The Chinese government is actively encouraging its exceptional companies to go global. Bosideng International Holding Company, best known for their 500 yuan down jacket, recently acquired British men’s wear brand Greenwoods, after opening up its first flagship store out of China in London last year. The company sealed the deal for 40 million yuan (estimated 4 million pounds) and holds 96 percent of the company in hopes that the British label will help strengthen and solidify their position in the UK and aid its expansion into other European countries. However, Bosideng has so far remained largely under the radar within the EU in comparison to other holding companies. Spanish based holding company Inditex is currently seen as the world's largest retail holding company, with its founder, Amancio Ortega, listed as the world third richest man on Bloomberg's billionaire index, with an estimated fortune of 47.6 billion euros. Inditex market value is estimated at impressive amount of 80 billion euros. In comparison, Bosideng's founder Mr.Gao Dekang, was listed as Forbes 12th richest CEO and the company has a much smaller, lower market value, just over an estimated 2 billion euros.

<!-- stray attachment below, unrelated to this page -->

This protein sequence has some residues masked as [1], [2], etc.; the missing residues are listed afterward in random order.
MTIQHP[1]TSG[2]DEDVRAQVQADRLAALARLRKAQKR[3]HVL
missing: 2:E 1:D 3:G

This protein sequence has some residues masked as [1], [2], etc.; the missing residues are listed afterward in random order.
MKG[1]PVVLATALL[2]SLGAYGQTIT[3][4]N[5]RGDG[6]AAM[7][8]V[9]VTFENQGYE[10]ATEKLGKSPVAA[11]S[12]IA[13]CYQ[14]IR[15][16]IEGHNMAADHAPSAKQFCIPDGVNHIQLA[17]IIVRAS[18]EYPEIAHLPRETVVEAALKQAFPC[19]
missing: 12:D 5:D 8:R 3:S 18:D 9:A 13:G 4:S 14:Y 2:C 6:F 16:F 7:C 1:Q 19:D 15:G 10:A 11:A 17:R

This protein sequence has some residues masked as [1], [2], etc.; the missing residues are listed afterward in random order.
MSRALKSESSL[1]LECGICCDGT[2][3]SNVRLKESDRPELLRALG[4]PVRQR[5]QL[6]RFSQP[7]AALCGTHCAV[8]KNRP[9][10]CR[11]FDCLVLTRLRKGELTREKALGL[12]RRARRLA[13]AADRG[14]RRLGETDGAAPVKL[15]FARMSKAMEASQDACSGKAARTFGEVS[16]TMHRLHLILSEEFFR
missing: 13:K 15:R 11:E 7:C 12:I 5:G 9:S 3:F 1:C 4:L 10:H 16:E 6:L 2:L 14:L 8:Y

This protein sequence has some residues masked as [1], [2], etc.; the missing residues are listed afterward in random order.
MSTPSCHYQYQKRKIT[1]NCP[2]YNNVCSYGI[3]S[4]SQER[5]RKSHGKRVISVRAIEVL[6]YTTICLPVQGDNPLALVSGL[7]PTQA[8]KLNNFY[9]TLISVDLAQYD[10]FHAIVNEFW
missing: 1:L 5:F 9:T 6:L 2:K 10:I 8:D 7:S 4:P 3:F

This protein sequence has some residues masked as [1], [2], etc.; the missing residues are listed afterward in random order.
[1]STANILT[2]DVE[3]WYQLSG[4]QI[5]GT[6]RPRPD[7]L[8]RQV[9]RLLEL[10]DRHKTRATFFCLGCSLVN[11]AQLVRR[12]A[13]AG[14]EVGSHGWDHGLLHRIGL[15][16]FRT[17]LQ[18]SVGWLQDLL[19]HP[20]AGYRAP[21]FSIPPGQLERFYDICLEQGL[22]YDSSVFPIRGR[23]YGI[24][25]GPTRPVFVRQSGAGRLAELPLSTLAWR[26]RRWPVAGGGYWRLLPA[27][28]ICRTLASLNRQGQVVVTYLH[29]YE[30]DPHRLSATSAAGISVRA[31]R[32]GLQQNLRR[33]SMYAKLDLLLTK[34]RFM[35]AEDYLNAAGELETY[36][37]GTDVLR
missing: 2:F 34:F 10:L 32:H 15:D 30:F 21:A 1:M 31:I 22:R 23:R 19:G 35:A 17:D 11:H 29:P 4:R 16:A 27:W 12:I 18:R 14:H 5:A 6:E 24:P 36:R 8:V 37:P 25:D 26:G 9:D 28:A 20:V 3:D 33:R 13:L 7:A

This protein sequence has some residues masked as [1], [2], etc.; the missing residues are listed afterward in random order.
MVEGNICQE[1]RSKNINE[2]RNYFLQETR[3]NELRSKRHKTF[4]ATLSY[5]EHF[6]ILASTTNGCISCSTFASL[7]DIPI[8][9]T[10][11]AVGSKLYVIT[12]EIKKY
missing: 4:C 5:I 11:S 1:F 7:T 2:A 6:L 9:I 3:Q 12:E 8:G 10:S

But, “there is room for 20 companies like Inditex in the world,” according to chief executive of Spanish label Desigual, Manel Jadraque, with Bosideng setting its sights on becoming one of the worlds largest holding companies next to Inditex. However, in order to content with Spanish based company Inditex on a leveled playing field, Bosideng has still a number of hurdles to over come. Even though Bosideng is one of the top selling brands in China in terms of sales, with the total value of all the company’s brands an estimated 24.5 billion RMB and has over 14,343 apparel stores located throughout China (as of March 31st 2013), the company has yet to achieved the same level of global recognition as Inditex. Outside of the Chinese and English markets, Bosideng has little presence.